About this sample
About this sample
Words: 816 |
5 min read
Published: Oct 2, 2020
Words: 816|Pages: 2|5 min read
Truth, often defined as the real facts about a situation, event, or person, is a concept that appears straightforward. However, in reality, truth is far from being an objective and universally agreed-upon concept. It is often shaped and manipulated by individual perspectives and experiences. The philosopher Marcus Aurelius once said, "Everything we hear is an opinion, not a fact. Everything we see is a perspective, not the truth." This quote encapsulates the idea that truth is inherently subjective and can vary from one person to another. This essay explores how the representation of truth can be influenced by different perspectives and techniques, using the examples of the film "The Sapphires" and the novel "Beautiful Boy."
"The Sapphires," a 2012 film, portrays the true story of four young Aboriginal girls during the Vietnam War in 1968. While the film is based on real events, it does not necessarily present an unaltered truth. Instead, it is filtered through the lens of director Wayne Blair, who shapes the narrative to engage and entertain the audience.
The film addresses critical themes such as racism, identity, and survival. However, even though it draws from historical facts, it employs various techniques to manipulate the truth. For instance, Blair introduces a romantic and comedic storyline to add depth and entertainment value to the narrative. Additionally, the film includes scenes where the girls find themselves in the middle of an active battle zone. This dramatic portrayal of danger and courage deviates from the reality of the girls' experiences.
Blair also incorporates real videos and photos from the era, including the death of Martin Luther King, to draw a parallel between the Indigenous Australian experience and the African-American experience. This serves to not only engage Australian audiences but also resonate with American viewers. The film employs cinematographic techniques such as close-up shots and the use of sound to enhance the emotional impact. Diegetic sounds, particularly during the girls' singing scenes, help create a more captivating and immersive experience for the audience.
In summary, while "The Sapphires" is grounded in a true story, it does not present an unadulterated truth. Instead, it employs various techniques and perspectives to heighten the stakes and engage the audience, emphasizing that truth in narrative representation is subjective.
The novel "Beautiful Boy" offers another perspective on the subjectivity of truth. Written by David Sheff, the book recounts his experience as the father of Nic Sheff, who struggles with methamphetamine addiction. David's narrative represents his own truth, shaped by his perspective as a father trying to support his son through addiction.
David Sheff's perspective on the truth is that of a concerned and loving father. He employs various techniques to convey his truth to the readers effectively. One of the most prominent techniques is telling the story from a first-person perspective, using personal pronouns like "I" and "me." This narrative choice allows readers to empathize with David and understand the depth of his emotions as he grapples with his son's addiction.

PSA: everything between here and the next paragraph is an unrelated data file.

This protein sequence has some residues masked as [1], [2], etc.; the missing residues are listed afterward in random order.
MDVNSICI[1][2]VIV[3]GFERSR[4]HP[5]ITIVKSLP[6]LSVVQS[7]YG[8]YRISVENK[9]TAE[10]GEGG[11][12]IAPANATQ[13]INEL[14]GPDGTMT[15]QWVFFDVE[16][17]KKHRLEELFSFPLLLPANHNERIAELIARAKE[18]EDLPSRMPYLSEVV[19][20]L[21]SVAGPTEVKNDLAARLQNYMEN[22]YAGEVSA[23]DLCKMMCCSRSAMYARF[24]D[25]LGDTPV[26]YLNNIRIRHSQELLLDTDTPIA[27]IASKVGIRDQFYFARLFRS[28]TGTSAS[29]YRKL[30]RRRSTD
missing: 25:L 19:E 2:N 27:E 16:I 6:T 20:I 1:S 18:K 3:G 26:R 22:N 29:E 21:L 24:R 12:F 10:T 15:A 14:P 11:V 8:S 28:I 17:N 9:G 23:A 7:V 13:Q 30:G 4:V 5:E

David also includes personal anecdotes from his own youth when he experimented with drugs. By sharing these experiences, he provides context for his understanding of addiction and how it can affect individuals and families. This technique helps readers see the world through his eyes and understand his perspective.
Furthermore, David Sheff supports his truth by incorporating facts, statistics, and quotes from scientists to emphasize the dangers of drug abuse. This approach reinforces his perspective on the devastating impact of addiction, providing a strong foundation for his narrative.
In "Beautiful Boy," the subjectivity of truth is evident through the varying perspectives of individuals involved. While David Sheff's truth is that of a father struggling to support his son through addiction, Nic Sheff, the person facing addiction, likely has a different perspective on the same events. This disparity underscores the idea that truth is shaped by individual experiences and viewpoints.
In conclusion, the representation of truth in narrative is a complex and multifaceted endeavor. "The Sapphires" and "Beautiful Boy" illustrate how different perspectives and techniques can shape and manipulate the truth presented to the audience. These works remind us that truth is not an absolute concept but rather a subjective and multifarious one. As Marcus Aurelius wisely noted, everything we hear and see is filtered through the lens of opinion and perspective, highlighting the intricate nature of truth in storytelling.
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